The FEI has warned against using the muscle stimulant Fustex, which may contain the banned substance propoxyphene, a narcotic pain reliever.

Fustex is made by the Argentinian online seller Chinfield S.A.

Propoxyphene was not listed in product information at the time of a doping offence involving Emirati endurance rider Sheikh Hazza Al Nayhan, but was detected in a Fustex sample tested for the FEI by the Horseracing Forensic Laboratory.

Last month, the Court of Arbitration for Sport reduced Sheikh Hazza’s 27-month ban to 18 months after being persuaded of his yard’s efforts to avoid this kind of issue.

The FEI said that in future, “lack of knowledge regarding the ingredients of Fustex will not be a valid excuse in any equine anti-doping procedures.”

Earlier this year the FEI tightened up legal loopholes over supplements, highlighted in the Jock Paget and Kevin McNab case where the provider of the herbal supplement LessStressE admitted he made it on his kitchen table with no product controls.

LessStressE was deemed the source of the banned sedative reserpine, to which both riders’ horses tested positive at Burghley 2013.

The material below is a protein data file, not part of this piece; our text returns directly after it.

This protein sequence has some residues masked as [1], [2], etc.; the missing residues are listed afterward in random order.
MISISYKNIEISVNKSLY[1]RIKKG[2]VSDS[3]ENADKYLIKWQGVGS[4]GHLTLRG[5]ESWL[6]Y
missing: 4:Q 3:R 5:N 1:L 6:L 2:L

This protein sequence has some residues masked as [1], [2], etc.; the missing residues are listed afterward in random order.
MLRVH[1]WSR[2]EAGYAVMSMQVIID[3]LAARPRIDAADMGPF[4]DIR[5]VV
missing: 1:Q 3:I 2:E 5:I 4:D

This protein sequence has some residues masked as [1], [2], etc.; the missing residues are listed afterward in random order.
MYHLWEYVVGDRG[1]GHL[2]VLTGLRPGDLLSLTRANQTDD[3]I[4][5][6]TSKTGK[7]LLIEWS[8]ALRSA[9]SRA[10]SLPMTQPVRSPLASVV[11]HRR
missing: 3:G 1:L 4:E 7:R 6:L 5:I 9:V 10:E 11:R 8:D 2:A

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The FEI says supplements and herbal remedies can contain prohibited substances not mentioned on the label, or in different amounts to those listed, and underlines that accidental contamination will no longer let riders off the hook.

“Persons Responsible [the rider] are responsible for what their horses ingest and they are, therefore, responsible for any substance found in a sample,” said a spokesman.

“A contaminated supplement will not excuse a positive doping test.

“If in any doubt, do not give it to your horse’.”

The first person exonerated of blame by the FEI Tribunal on grounds of contamination was British endurance rider Christine Yeoman, who in 2010 traced the source of pig fattener ractopamine in her over-the-counter supplement to a feedstuffs plant in the US.